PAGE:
We contacted Yousaf Butt of the American Federation of Scientists for his reaction. He reminded us that (emphasis again added) the “most important point” is that “what is being loosely called a nuclear weapons program pre-2003 was likely a weaponization-research project — something that may not have been contrary to the letter of the [nuclear Nonproliferation Treaty] and may have been consistent with CSA [Comprehensive Safeguards Agreements].” Besides, “Iran just did not even have material for bomb-making pre-2003 and still does not.”
Or, as Dr. Butt writes in a comment at Arms Control Law, “I think we ought to be careful about loose semantics: ‘weaponization’ is not the same as ‘researching weaponization.’”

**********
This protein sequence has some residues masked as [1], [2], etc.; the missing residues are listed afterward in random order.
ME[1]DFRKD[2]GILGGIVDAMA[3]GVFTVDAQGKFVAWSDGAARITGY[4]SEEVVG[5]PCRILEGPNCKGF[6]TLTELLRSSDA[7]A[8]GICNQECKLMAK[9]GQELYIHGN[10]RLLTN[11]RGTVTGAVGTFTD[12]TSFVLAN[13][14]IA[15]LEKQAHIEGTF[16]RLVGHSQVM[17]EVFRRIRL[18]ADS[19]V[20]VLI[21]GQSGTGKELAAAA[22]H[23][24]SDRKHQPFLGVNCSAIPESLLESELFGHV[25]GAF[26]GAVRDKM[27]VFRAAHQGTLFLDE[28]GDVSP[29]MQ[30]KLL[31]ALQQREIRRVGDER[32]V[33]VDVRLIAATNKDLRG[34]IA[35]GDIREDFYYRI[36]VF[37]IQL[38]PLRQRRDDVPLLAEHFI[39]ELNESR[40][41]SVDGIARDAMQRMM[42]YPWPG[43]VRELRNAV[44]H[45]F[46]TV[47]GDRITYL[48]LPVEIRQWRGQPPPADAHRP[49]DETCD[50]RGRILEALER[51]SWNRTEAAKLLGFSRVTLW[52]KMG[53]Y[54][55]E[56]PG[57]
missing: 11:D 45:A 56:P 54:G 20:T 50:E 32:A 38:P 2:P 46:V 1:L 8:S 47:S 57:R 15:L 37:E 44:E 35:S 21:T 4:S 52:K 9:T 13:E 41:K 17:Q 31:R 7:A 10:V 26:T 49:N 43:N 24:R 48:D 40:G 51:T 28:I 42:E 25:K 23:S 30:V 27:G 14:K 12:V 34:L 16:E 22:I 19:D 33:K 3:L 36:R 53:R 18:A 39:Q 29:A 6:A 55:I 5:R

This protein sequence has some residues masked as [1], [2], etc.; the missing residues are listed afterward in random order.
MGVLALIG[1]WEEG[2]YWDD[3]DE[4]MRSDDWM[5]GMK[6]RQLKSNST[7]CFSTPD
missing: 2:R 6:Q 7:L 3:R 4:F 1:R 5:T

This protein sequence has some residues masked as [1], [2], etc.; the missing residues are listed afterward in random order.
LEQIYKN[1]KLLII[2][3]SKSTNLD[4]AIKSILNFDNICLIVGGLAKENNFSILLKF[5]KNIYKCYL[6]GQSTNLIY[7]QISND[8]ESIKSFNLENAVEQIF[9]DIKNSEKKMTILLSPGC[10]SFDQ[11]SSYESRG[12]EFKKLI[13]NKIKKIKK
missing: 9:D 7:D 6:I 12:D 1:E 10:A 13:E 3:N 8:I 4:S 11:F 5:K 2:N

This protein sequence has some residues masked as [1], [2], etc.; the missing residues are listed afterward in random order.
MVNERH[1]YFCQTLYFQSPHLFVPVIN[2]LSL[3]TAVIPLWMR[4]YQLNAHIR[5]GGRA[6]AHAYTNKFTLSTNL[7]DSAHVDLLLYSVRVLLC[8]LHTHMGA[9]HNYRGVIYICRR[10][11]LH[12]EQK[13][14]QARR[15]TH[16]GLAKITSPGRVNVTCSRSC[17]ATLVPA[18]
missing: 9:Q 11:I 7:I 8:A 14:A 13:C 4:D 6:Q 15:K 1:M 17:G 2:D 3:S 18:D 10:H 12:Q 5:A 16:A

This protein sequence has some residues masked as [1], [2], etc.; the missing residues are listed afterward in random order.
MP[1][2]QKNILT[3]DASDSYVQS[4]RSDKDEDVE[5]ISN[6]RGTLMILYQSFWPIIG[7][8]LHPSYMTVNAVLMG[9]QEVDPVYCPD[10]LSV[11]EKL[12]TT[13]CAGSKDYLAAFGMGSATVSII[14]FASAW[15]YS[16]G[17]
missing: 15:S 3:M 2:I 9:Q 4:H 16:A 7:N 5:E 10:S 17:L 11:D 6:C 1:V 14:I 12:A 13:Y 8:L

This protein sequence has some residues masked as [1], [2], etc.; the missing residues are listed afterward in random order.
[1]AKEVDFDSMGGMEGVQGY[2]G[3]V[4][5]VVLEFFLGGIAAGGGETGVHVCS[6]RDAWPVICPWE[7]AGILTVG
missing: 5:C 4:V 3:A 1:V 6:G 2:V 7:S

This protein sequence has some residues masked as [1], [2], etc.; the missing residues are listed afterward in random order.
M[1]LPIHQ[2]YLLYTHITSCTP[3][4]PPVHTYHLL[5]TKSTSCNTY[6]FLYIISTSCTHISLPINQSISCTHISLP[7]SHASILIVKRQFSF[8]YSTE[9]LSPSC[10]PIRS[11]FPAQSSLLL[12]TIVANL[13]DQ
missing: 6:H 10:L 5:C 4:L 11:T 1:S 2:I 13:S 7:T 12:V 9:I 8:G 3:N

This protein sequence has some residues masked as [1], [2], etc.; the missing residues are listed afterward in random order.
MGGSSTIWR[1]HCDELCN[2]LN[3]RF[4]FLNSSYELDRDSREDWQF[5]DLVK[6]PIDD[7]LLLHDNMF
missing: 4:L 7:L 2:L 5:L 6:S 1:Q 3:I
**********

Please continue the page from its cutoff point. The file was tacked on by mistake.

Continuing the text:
Wouldn’t it save us all a lot of grief if Supreme Leader Khameini authorized a spokesperson to make clear the distinction of who exactly was doing the weaponization research in Iran? Presumably, he and his people are reluctant because they don’t want to look like the right hand doesn’t know what the left hand is doing. In the end of course, they’re still responsible for any misconduct within the parameters of their nuclear-energy program.
The West should further research exactly who in Iran is responsible for weaponization research (assuming it doesn’t already know)? Acknowledging that it was “rogue” might – in an ideal world – pave the way to roll back sanctions.
Niçoullaud writes that “the actions I believe [Rouhani] took in 2003 raise hopes that as president of the Islamic Republic he will be able to find and implement a negotiated solution for the continuing nuclear crisis.”
The ball’s now in the court of the West on whom it’s incumbent to take some shots at the negotiation hoop.